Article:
An Open Letter to Church Leaders from an Unmarried Church Staff Member


What do unmarried individuals in ministry want other church leaders to know about the joys and challenges they encounter? This anonymous open letter shares the experiences and perspectives of a single staff member serving in a church culture slanted toward “marrieds with children.”

Dear Church Leaders,

As a single person on the staff of your church I wanted to take a moment to write to you. While I know that you were once single, too, your experience may not have been my experience and perhaps it has even been a while since you were single. I experience many joys and challenges when it comes to being a single staff person. I thought it might be helpful if I shared a few of them with you.

One of the greatest joys I experience is freedom to serve however, whenever, and wherever I want. I love that I can go on mission trips, hang out with students on a Friday night, flex my schedule to help others, and show up early and leave late at ministry events. When I am at church event or camp, I feel like I can be fully present. My interests aren’t divided between my family and my ministry, and that gives me such singularity of focus. This season of life allows me time and space to deepen my relationship with God and others, be more generous with my time and money, and invest in my own growth and development. There is so much to celebrate about this season of my life.

While there are many joys and opportunities in being single, there are also many challenges that I face. I don’t think these challenges are always seen by others, and that is why I am writing to you. Honestly, sometimes it is really hard to be on staff as a single person. So much of the church is structured around families — the events we offer, the programs we do, the sermons and illustrations we give. I often feel like an outsider. I face daily social expectations to be married, and sometimes I feel like everyone around me thinks something is wrong with me. I think some in the church have forgotten that Jesus and Paul were single and about I Corinthians 7 where Paul speaks about the advantages of being single — free from concerns, not having divided interest, having an undivided devotion to the Lord. I wish that we talked about this more in the church so that people saw the good aspects of my singleness.

I must admit that there is part of me that wants to be married, but I don’t always want to be “set up” by others, and dating can be challenging in the fishbowl of ministry where everyone’s eyes are on me and the person I date. I know I don’t always show it, but sometimes I face financial struggles as a single. I can’t afford to live on my own and find myself having to rent a room or have multiple roommates. That isn’t always easy. I often feel like I have to work two jobs or find side work to help support myself. That leaves me tired and worn out. Perhaps the pay is also related to promotability as well. I know some churches won’t hire me for certain positions and certainly others make me feel like I have to be married to ever do more that what I am doing.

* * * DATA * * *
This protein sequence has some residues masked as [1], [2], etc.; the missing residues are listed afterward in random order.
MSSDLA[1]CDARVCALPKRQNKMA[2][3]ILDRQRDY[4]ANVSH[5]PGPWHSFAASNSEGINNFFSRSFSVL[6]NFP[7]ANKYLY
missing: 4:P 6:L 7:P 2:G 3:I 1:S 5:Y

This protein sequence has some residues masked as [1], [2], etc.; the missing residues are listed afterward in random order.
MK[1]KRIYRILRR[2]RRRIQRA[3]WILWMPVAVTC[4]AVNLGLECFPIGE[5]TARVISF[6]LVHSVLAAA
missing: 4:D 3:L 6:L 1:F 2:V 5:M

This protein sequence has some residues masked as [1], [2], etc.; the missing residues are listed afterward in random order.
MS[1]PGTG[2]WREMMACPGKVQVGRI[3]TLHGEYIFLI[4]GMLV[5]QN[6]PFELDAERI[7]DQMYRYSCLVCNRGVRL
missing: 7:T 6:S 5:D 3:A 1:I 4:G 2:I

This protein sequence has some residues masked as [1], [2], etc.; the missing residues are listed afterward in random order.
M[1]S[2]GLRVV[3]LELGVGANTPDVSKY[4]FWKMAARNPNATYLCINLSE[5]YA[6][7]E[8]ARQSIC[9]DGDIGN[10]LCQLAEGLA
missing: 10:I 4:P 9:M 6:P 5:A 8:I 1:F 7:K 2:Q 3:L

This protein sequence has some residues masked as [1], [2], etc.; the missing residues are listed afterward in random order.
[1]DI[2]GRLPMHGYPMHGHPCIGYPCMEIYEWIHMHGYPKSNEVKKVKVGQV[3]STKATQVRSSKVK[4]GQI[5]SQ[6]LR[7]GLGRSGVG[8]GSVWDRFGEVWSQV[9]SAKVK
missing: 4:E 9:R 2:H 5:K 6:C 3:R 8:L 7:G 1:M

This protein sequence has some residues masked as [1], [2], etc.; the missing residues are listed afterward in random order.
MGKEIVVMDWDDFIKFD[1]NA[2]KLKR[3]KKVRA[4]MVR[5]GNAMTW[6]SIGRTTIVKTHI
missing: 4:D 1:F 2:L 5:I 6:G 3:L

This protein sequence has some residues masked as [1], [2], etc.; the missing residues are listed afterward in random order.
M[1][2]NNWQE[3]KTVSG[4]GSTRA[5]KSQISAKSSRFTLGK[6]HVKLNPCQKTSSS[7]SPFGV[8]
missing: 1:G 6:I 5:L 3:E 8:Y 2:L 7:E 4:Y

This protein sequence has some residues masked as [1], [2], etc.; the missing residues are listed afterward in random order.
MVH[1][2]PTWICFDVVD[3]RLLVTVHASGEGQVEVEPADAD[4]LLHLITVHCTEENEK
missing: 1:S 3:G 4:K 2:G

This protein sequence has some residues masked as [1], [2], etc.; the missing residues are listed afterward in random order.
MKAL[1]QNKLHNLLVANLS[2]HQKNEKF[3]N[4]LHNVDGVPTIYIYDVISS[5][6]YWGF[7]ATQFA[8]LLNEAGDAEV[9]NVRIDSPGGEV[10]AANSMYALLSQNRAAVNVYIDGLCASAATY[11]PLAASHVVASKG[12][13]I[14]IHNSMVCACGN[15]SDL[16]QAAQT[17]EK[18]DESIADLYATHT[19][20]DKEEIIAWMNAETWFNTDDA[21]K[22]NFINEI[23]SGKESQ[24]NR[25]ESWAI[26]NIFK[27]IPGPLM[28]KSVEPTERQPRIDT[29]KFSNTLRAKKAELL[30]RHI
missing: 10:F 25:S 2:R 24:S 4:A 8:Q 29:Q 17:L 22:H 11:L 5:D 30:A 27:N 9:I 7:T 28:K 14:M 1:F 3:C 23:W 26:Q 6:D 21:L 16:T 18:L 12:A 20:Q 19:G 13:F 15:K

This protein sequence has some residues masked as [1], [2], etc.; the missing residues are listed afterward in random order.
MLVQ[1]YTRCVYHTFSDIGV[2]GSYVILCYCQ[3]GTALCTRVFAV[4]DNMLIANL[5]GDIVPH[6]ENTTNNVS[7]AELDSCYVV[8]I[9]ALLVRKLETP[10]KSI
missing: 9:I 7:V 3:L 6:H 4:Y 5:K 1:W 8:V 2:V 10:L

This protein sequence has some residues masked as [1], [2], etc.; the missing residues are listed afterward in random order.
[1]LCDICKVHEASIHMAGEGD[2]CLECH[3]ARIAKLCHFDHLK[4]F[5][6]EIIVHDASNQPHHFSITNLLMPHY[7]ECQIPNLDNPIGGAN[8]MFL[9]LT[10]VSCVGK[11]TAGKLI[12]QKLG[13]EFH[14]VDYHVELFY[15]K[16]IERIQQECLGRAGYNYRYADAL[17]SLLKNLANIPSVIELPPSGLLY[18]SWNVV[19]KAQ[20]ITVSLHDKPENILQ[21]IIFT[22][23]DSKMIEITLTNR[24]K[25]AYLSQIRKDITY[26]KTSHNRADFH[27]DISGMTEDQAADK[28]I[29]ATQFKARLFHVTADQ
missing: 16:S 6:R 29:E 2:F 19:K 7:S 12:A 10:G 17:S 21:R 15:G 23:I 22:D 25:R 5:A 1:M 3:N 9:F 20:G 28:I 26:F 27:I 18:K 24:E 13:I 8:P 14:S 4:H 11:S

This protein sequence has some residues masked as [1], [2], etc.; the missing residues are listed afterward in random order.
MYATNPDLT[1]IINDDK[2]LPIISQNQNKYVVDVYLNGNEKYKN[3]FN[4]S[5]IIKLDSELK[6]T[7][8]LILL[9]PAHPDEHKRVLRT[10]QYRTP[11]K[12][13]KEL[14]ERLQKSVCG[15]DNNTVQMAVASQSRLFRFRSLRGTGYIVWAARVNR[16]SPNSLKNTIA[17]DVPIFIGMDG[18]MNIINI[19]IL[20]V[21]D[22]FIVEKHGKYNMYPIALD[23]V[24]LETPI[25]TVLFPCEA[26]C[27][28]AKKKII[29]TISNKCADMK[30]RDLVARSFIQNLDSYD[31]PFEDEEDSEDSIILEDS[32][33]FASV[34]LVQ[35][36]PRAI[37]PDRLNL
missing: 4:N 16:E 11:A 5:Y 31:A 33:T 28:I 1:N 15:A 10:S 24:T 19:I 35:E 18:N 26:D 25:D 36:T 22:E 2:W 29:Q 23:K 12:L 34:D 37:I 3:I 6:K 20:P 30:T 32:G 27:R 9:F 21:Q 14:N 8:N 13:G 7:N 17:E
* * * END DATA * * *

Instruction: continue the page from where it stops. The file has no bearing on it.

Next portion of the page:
Before I close, there are just a few more things I want to share. Even though you might not see it on the outside, I often feel the pains of loneliness on the inside. This can be especially true when there are so few of us who are single on staff. Staff Christmas parties and events where spouses and families are invited are often painful reminders to me that I am alone. Sundays are often the worst day of the week for feeling lonely. Families fill the church and even in a crowd of people I am aware that I am alone. Sometimes a week can go by, and I realize that I haven’t really had a deep genuine conversation with anyone in my life.

I know you are probably wondering at this point in the letter, “What can I do to help?” You have done so many things that have helped me through these challenges. I have appreciated the times you have asked my how I am doing and taken the time to help me process through things. I love it when you take time to meet with me individually and invite me into your home and family life, when you anticipate what I might need as a single person and value me for who I am. It means so much to me when you are planning an event or preparing for a sermon and you ask me, “how will this impact a single person in our church?” It helps when you notice that I’m working too much and tell me to go home or encourage me to take time off. I appreciate when you see me as a person more than you see my singleness.

I think it is all too easy for people to assume that they know how single staff are doing and what they need, but I would encourage you to take the time to talk to them and ask them.

Thank you for supporting me on my journey!

A Staff Member (who happens to be single.)

Thriving as a Single Person in Ministry book coverThis letter is taken from the book, Thriving as a Single Person in Ministry (Rowman and Littlefield, 2021) by Kevin Lawson and Jane Carr. This book is available at the Rowman and Littlefield and Amazon.

Related Resources


About Author

Kevin E. Lawson is professor of educational studies in PhD and EdD programs at the Talbot School of Theology, Biola University.

Jane Carr serves as professor of Christian Ministries at the Talbot School of Theology, Biola University. She served for twenty-six years at a large church in Southern California where she was involved in children’s ministries, student ministry, singles’ ministry, church administration, and staff training and development.

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